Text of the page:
Can anyone seriously contend that the Founders, who had just expelled their British rulers mostly by use of light arms, did not want the individual farmer, blacksmith, or merchant to be armed? Those individuals would have been killed or imprisoned by the King’s soldiers if they had relied on a federal armed force to protect them.

In the 1700s, militias were local groups made up of ordinary citizens. They were not under federal control! As a practical matter, many of them were barely under the control of colonial or state authorities. When the 2nd Amendment speaks of a “well-regulated militia,” it means local groups of individuals operating to protect their own families, homes, and communities. They regulated themselves because it was necessary and in their own interest to do so.

The Founders themselves wrote in the Federalist papers about the need for individuals to be armed. In fact, James Madison argued in Federalist paper 46 that common citizens should be armed to guard against the threat posed by the newly proposed standing federal army.

Today, gun control makes people demonstrably less safe— as any honest examination of criminal statistics reveals. In his book “More Guns, Less Crime,” scholar John Lott demolishes the myth that gun control reduces crime. On the contrary, Lott shows that cities with strict gun control—like Washington DC—experience higher rates of murder and violent crime. It is no coincidence that violent crime flourishes in the nation’s capital, where the individual’s right to defend himself has been most severely curtailed.

Understand that residents of DC can be convicted of a felony and put in prison simply for having a gun in their home, even if they live in a very dangerous neighborhood. The DC gun ban is no joke, and the legal challenges to the ban are not simply academic exercises. People’s lives and safety are at stake.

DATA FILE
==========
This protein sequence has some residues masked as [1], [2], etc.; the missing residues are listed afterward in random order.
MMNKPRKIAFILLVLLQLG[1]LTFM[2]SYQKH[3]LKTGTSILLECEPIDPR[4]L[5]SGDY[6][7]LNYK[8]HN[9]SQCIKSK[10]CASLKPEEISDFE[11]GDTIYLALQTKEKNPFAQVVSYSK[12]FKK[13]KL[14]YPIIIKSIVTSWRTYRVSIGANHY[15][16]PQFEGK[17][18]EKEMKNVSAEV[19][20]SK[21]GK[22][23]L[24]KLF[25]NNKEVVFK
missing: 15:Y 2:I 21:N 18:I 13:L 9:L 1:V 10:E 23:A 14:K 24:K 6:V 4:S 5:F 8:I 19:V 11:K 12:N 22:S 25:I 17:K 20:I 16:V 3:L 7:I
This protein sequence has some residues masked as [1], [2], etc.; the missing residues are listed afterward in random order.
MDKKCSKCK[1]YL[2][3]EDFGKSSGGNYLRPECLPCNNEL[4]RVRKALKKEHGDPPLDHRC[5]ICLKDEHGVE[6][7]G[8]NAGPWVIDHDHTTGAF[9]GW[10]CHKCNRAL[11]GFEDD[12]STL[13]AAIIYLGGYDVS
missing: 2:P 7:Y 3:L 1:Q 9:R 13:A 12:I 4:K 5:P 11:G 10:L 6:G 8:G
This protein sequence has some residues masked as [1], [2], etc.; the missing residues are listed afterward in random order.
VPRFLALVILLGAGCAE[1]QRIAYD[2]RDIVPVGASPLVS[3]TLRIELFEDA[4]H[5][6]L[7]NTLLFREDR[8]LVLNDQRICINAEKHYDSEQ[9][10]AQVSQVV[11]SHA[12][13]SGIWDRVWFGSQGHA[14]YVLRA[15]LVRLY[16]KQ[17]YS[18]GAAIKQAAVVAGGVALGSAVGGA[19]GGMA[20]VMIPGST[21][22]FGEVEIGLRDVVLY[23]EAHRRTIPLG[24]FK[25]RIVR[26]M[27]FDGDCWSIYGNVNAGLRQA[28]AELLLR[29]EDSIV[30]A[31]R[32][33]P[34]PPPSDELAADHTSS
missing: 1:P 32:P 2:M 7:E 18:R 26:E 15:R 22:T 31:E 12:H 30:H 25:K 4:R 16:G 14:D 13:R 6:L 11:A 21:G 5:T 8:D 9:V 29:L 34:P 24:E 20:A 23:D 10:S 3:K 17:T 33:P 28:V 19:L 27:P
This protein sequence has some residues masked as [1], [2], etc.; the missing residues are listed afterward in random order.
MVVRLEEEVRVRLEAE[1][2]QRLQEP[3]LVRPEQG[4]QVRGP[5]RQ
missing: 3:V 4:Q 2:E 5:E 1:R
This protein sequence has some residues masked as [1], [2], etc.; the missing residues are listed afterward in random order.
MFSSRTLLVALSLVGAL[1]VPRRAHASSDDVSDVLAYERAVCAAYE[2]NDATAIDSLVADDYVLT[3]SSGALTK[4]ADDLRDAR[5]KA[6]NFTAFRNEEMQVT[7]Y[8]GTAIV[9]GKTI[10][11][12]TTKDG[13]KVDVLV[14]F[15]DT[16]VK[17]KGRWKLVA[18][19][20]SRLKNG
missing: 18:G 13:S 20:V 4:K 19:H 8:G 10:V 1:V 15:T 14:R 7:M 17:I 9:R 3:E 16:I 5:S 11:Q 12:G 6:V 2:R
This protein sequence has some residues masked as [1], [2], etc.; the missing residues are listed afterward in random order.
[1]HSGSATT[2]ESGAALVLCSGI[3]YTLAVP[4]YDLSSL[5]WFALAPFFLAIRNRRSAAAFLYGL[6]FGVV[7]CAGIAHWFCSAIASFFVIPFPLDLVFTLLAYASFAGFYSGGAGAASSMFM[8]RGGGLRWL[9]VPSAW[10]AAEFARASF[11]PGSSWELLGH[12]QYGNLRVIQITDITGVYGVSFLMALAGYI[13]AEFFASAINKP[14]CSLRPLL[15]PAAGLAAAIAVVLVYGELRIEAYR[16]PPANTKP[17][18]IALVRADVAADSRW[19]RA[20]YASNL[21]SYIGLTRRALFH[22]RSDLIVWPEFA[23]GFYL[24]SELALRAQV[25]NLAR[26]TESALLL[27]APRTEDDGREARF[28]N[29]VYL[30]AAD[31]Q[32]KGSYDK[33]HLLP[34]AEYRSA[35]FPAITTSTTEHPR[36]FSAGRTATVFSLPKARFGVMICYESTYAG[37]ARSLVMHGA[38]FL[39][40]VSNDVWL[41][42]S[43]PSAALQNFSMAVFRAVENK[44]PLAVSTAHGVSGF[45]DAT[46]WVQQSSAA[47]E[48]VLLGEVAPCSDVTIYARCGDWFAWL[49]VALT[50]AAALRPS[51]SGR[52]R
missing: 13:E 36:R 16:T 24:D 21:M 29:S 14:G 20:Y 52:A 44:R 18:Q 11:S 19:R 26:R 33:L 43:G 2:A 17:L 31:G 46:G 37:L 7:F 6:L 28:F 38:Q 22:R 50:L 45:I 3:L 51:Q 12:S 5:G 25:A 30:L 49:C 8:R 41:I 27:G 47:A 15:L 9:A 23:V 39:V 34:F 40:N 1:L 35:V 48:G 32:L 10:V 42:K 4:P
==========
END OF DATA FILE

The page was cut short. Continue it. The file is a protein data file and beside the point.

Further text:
Gun control historically serves as a gateway to tyranny. Tyrants from Hitler to Mao to Stalin have sought to disarm their own citizens, for the simple reason that unarmed people are easier to control. Our Founders, having just expelled the British army, knew that the right to bear arms serves as the guardian of every other right. This is the principle so often ignored by both sides in the gun control debate. Only armed citizens can resist tyrannical government.

Congressman Ron Paul


49 posted on 01/14/2008 10:03:39 AM PST by KDD (A nod is as good as a wink to a blind horse)
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To: DuncanWaring

“My intent was to remark on the anomaly that we don’t “trust” released felons with guns, but we do “trust” them with knives.”

Gotcha, I guess it is strange but then where would it end. Baseball bats? Box cutters? Almost anything could be fashioned into a weapon. I feel that private ownership of a firearm is a civil right enumerated by the 2A. I believe that the 5th and 14th gives the government the power to take away those enumerated rights from people convicted of crimes. That is why I personally believe that after being convicted of a serious crime you should not be guaranteed to get all of your rights back.

The government has the authority to protect all of our civil rights. When someone has been convicted of a serious felony such as murder they forfiet some of their civil rights and it is the government’s duty to try to protect our civil liberties (such as life) from these people as much as possible.


50 posted on 01/14/2008 10:08:13 AM PST by Old Teufel Hunden
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To: KDD

I agree with a lot of what Ron Paul says about domestic issues. I only wish he had sane and sensible foreign policy beliefs. Then I could support him.

He brings up a good point in this article about how militias were not controlled by governments at the time that this amendment was written. Unlike today when liberals want to say that the state militia is the militia referred to in the 2A.


51 posted on 01/14/2008 10:12:04 AM PST by Old Teufel Hunden
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To: JoeFromSidney; hiredhand; Travis McGee; Lurker; Joe Brower